Link Posted: 10/14/2003 3:46:07 PM EDT
Hey Brad, I'm in the process of doing the exact same thing you are. (though mine's stalled until next semester) I think it comes down to how "flexible" you want your rifle to be. If it is a dedicated varminter, to be used with a bipod and seldom if ever shot off hand, then 24" is the way to go. I've decided that for my purposes a 20" stainless varminter (I'm building a RRA Rifle) is the best compromise, because I will frequently shoot offhand. While you may get modest gains in precision at long range, with a 24" vs. a 20" barrel. Chances are the 20" barrel is going to be a better shooter than you are anyway. (don't take offense to that, it's a better shooter than 99% of shooters, myself included) Cheers, Shawn
Link Posted: 10/14/2003 8:54:37 PM EDT
[Last Edit: 10/14/2003 9:00:16 PM EDT by markmcjunkins]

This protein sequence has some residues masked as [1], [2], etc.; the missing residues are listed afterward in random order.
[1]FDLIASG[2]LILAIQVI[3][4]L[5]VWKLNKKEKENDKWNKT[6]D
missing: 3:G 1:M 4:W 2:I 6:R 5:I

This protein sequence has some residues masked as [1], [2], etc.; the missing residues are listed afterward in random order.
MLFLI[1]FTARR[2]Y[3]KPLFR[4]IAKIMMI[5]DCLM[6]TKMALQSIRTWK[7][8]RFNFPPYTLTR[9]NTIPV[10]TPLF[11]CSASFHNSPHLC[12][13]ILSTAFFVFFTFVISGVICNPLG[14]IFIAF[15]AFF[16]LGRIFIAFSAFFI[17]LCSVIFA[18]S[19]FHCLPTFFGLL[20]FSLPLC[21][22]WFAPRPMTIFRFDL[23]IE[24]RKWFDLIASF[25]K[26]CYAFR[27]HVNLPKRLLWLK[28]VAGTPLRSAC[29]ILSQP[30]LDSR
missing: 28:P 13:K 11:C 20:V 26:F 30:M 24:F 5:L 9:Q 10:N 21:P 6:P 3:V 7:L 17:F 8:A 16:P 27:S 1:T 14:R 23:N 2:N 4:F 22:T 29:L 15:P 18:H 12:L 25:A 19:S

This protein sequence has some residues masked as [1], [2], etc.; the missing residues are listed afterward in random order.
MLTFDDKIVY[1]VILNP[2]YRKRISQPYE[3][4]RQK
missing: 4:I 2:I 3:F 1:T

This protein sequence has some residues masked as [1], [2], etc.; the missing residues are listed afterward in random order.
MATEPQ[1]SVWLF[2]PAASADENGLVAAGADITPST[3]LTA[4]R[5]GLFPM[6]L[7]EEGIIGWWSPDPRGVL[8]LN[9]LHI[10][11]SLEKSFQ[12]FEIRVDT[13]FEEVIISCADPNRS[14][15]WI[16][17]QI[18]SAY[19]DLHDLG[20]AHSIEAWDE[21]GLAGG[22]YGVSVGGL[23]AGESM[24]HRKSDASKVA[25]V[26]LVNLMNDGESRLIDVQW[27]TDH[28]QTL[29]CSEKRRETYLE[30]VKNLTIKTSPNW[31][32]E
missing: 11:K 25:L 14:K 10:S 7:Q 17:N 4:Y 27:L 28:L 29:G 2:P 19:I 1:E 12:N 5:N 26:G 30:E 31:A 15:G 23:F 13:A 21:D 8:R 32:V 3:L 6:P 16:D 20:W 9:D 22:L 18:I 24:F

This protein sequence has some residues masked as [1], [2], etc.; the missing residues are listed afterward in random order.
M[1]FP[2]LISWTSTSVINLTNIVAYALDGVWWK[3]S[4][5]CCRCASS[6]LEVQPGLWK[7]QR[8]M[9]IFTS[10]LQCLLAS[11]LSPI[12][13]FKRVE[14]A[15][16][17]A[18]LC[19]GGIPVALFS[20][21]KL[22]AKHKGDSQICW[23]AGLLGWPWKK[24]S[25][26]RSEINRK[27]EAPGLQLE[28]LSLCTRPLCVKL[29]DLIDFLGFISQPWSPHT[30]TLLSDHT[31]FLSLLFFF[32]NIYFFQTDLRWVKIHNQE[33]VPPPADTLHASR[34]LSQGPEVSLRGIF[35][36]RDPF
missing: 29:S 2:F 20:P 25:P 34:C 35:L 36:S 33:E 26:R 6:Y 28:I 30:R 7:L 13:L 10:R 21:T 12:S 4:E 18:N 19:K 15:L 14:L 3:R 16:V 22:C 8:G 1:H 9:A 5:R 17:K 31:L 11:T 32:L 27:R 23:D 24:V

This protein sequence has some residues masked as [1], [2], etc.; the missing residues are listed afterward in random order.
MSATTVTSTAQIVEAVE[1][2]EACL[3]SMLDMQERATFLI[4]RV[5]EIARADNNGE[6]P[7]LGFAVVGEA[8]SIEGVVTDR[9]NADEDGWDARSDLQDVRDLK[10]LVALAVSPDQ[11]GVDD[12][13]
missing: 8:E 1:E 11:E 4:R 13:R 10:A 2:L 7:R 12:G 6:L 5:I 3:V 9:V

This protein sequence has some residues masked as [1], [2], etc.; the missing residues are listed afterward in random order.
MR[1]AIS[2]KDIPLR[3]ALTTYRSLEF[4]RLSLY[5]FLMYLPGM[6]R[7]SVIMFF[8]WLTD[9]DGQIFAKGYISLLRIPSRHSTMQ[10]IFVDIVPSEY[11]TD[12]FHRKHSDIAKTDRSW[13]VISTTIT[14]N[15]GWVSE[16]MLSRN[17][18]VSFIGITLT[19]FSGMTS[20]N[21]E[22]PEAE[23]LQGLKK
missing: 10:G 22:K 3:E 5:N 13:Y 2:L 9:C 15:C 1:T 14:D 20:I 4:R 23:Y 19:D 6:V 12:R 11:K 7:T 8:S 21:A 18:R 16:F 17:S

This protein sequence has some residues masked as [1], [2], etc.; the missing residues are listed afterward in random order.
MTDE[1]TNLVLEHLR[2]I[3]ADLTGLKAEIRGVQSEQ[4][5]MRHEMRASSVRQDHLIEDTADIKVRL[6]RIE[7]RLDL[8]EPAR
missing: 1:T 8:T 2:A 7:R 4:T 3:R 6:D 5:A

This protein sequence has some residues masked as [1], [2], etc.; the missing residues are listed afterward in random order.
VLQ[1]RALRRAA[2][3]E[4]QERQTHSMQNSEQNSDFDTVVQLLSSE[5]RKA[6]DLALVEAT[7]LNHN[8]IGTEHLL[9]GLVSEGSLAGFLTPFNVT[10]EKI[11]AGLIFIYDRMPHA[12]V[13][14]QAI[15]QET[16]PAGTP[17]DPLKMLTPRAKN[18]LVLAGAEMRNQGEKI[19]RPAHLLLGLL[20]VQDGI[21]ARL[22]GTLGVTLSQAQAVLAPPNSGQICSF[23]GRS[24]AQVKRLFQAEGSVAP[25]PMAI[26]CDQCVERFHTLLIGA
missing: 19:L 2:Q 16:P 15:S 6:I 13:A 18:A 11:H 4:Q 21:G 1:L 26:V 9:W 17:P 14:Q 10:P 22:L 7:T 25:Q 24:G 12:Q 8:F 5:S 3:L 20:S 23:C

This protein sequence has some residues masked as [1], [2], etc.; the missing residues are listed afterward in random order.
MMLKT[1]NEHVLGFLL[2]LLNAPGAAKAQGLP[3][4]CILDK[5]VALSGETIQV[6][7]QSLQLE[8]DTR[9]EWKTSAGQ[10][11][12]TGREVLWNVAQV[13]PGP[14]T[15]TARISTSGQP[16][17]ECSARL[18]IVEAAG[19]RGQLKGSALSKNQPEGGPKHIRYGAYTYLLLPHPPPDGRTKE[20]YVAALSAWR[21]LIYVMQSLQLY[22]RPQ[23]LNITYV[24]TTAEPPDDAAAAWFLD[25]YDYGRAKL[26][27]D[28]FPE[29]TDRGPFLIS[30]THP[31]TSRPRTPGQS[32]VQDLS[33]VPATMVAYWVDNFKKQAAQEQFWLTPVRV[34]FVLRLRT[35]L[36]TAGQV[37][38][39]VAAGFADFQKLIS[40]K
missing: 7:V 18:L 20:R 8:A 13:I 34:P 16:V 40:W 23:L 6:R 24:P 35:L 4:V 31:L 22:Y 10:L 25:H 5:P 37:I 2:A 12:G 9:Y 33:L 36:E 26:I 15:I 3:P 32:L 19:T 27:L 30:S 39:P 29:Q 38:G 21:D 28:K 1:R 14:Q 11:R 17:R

Most everyone that has posted here has very good information to digest. In my view, the .223 has good bailistics. Out to 375 yards. With a 40 gr at 3900 fps in a 1 in 14 twist or a 70 gr in a 1 in 8 twist at 2600fps, it's a compromise. "My" best was a 40 gr Ballistisc Tip at 3800 fps out of a 1 in 14" 24" Douglas barrel. 700 action. 5.56m Nato chamber.
Link Posted: 10/16/2003 4:42:47 AM EDT
[Last Edit: 10/16/2003 4:43:46 AM EDT by bradcdavis00]
Thanks for the replies everyone. Now let’s talk about barrel fluting. I do understand that fluting increases the surface area for better cooling. In fact, a black fluted barrel would dissipate heat better than SS due to higher black body emissions. However, for a varmint rifle, which wouldn’t be used in rapid fire situations, you would think an unfluted heavy barrel would give greater stability from its increased weight. Fluted barrels score higher for good looks, but are they really worth the extra $$? Brad